These British Cruisers Were Built to Counter a Russian Sailboat. Here's Why.

By Hood, Sam, 1872-1953 - State Library of NSW Call no. : DG ON4/7476 [1], Public Domain,
May 5, 2020 Topic: History Region: Europe Blog Brand: The Buzz Tags: Powerful-ClassHMS PowerfulHMS TerribleBoer WarRussiaRurik

These British Cruisers Were Built to Counter a Russian Sailboat. Here's Why.

But why?

The Royal Navy designed the Powerful-class of warships to counter a Russian cruiser—that still had sails. 


In the late 1880s, Russian cruisers plied the North Pacific. Some cruisers were fast enough to take merchantmen and ocean liners as prizes, which could be plundered and armed for service in the Russian Navy. The rumor was that Russia was building the Rurik for just this purpose—taking merchants. 

This was particularly odious to Britain, as the island nation depended on an extensive fleet of merchant ships to ply their wares abroad, and to bring goods and services back to the home islands. Without its merchant fleet, Britain would not be able to sustain its empire. 

For reasons that remain unclear, public worry about the Rurik approached paranoia and may have been stoked by the British press. Public sentiment was contagious and quickly spread to the Royal Navy, the protector of Britain’s merchant marine. 

The Rurik was an odd bird, which may have been what worried the Royal Navy. The Rurik used coal to heat steam engines, but also had three masts that carried sails to augment the engines. When not sailing under full power, the Rurik had a combat range of 19,000 miles, allowing the cruiser to reach Vladivostok from the Baltic without needing to refuel. 

For the time, it was lightly armored. The deck had only 2.5 inches of armor plating, and side plating was 12 inches at the thickest central point. Despite the weight savings of thinner armor, the Rurik only had a top speed of 21 miles per hour or about 18 knots. What the Rurik lacked in armor was made up in armament with four 8-inch guns and a whopping sixteen 6-inch guns, in addition to a large number of smaller quick-firing guns and torpedo tubes.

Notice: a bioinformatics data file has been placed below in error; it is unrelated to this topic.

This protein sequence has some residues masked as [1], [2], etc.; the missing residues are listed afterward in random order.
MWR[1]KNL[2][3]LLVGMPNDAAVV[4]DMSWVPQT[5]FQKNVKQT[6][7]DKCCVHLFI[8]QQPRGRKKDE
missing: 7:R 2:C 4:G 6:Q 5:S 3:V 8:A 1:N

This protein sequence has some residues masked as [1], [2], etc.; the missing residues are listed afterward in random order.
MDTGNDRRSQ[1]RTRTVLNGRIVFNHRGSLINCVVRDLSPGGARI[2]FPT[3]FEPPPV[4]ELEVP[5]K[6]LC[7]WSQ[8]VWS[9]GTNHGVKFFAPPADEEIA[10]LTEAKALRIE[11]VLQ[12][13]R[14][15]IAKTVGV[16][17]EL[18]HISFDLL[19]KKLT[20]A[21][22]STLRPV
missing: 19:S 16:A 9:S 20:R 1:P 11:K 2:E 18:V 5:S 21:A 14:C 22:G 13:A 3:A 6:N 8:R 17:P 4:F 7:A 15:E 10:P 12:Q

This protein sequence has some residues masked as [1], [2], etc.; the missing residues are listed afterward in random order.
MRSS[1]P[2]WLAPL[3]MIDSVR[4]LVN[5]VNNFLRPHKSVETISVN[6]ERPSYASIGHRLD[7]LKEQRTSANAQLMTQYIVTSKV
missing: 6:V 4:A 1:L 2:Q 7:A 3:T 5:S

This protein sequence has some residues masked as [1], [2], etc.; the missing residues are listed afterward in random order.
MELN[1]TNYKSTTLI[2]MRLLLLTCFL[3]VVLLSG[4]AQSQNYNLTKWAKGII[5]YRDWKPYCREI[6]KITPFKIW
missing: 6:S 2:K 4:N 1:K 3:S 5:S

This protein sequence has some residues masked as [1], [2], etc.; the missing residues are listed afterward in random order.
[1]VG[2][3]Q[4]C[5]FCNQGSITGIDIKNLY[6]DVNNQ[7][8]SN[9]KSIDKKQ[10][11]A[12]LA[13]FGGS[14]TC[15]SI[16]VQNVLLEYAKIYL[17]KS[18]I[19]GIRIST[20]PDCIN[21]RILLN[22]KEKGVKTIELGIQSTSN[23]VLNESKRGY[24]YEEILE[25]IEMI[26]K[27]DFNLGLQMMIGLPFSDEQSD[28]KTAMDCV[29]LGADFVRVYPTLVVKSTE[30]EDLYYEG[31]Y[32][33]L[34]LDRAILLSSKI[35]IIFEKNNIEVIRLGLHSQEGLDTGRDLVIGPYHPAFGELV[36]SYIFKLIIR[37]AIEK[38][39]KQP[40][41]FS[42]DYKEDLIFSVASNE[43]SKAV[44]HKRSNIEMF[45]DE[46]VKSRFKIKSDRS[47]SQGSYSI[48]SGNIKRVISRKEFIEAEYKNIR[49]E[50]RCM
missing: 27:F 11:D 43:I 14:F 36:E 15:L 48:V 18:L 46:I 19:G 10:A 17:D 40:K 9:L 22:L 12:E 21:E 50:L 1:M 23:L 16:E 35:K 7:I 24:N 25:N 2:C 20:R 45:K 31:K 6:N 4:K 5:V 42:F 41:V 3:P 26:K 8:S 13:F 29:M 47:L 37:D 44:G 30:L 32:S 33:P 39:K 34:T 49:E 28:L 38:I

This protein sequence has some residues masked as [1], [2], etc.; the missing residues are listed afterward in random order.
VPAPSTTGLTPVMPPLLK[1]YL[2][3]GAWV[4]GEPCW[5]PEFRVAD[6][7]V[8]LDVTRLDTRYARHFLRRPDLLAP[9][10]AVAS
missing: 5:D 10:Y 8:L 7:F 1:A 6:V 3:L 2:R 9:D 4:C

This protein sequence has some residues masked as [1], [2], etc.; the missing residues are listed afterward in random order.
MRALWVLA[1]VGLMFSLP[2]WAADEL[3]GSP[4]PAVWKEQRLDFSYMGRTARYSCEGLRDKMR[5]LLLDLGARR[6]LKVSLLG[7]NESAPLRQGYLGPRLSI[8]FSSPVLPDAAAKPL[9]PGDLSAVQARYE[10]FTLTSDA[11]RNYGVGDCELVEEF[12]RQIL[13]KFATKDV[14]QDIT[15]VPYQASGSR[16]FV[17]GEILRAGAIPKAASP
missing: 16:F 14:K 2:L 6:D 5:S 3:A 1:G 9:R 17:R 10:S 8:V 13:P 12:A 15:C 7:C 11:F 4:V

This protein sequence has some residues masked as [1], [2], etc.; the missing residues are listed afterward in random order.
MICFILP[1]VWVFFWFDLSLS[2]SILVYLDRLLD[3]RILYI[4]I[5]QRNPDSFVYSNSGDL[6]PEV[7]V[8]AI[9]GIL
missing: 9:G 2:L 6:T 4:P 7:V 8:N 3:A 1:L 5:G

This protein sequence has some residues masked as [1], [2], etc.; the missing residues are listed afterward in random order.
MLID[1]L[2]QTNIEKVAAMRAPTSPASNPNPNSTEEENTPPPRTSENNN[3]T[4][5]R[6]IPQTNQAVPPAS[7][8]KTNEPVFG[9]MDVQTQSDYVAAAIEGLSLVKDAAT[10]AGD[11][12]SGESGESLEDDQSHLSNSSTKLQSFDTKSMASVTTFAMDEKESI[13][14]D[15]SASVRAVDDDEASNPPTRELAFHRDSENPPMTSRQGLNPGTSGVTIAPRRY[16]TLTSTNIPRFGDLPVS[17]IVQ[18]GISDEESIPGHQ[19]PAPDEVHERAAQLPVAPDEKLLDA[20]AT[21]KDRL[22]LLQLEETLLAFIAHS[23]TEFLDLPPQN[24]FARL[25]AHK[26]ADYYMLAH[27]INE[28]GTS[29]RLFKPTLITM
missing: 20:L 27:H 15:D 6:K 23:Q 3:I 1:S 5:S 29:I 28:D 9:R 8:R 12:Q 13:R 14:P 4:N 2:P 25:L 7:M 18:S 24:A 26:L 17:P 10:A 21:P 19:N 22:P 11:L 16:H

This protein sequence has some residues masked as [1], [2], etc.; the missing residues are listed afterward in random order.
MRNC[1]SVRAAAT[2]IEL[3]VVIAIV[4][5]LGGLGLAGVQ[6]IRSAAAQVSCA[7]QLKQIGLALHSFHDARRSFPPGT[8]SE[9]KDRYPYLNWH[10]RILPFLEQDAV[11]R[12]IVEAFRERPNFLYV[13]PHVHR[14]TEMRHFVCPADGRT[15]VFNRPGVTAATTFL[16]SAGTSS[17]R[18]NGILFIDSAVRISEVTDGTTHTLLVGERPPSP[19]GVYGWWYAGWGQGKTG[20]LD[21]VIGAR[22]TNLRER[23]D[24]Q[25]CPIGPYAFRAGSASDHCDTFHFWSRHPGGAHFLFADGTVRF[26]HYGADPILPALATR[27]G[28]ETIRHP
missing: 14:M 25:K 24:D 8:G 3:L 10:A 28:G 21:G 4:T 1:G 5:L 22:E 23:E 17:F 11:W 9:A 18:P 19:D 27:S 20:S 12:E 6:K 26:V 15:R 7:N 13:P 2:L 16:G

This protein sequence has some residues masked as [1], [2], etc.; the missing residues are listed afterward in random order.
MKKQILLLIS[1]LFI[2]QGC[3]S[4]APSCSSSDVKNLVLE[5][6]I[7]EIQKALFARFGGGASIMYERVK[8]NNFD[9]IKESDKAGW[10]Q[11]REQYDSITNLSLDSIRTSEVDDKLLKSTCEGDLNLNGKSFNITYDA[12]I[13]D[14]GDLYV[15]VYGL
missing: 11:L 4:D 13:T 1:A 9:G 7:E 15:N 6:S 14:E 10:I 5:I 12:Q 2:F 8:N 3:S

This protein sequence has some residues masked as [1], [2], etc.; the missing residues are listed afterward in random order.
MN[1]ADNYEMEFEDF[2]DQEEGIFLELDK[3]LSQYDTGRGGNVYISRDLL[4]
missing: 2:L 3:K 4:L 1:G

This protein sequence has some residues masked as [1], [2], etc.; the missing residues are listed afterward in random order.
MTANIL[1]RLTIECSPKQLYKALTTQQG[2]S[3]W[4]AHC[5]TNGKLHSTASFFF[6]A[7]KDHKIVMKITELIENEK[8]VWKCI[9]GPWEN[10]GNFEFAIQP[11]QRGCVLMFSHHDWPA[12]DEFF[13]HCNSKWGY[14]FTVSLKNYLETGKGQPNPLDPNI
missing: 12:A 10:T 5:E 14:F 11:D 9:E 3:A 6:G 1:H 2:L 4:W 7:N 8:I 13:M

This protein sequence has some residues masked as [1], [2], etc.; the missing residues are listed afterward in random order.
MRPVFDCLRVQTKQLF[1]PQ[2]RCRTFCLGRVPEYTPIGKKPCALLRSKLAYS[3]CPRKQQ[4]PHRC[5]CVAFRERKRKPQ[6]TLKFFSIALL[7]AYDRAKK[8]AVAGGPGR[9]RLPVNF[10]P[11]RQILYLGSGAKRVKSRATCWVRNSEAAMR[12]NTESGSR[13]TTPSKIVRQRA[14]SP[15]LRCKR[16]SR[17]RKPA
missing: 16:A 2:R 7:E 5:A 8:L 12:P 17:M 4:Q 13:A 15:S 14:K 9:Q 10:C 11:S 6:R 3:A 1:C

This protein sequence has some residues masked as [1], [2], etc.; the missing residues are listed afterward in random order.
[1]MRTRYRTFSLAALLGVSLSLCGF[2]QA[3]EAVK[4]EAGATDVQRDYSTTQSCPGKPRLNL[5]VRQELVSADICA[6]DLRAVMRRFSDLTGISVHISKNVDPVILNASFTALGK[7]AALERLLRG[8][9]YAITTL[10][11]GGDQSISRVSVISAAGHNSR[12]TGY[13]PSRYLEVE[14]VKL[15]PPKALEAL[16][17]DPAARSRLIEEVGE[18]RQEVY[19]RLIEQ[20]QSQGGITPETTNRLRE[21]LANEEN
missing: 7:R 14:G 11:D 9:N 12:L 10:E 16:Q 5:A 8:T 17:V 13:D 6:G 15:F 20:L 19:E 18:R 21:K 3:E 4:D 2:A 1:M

Royal Navy planners intended to counter the very specific threat they thought the Rurik posed to British shipping. They assumed that in a high-speed chase, a large amount of coal would be needed to run down the Rurik, and the Powerful-class was accordingly made very long for additional coal storage—100 feet longer than the newest British battleships that were then being laid down. 

Despite the extra length, the Powerful-class was actually more lightly armed than the Rurik, sporting only two 9.2-inch guns and twelve 6-inch guns in addition to a number of smaller guns. The Royal Navy was not pleased with the Powerful-class. The Powerfuls required a larger crew than the preceding cruisers, were more expensive, and were only slightly better armed. 

On top of that, the Powerful-class was built to counter a specific threat from Russia, whose strength and speed were not only overestimated, but also unlikely to ever attack British merchant ships. 


Despite not being used for their intended purpose, both Powerful-class ships, the HMS Terrible and the HMS Powerful served in the Second Boer War to great acclaim in England, when gun crews from the ships brought some of their cannons ashore to provide embattled British forces artillery aid. The Terrible also served during the Boxer Rebellion in China. Both ships were later converted for troop transport or training, eventually being broken up for scrap—not too bad for two ships built to counter an imaginary threat.

Caleb Larson holds a Master of Public Policy degree from the Willy Brandt School of Public Policy. He lives in Berlin and writes on U.S. and Russian foreign and defense policy, German politics, and culture.

Image: Wikimedia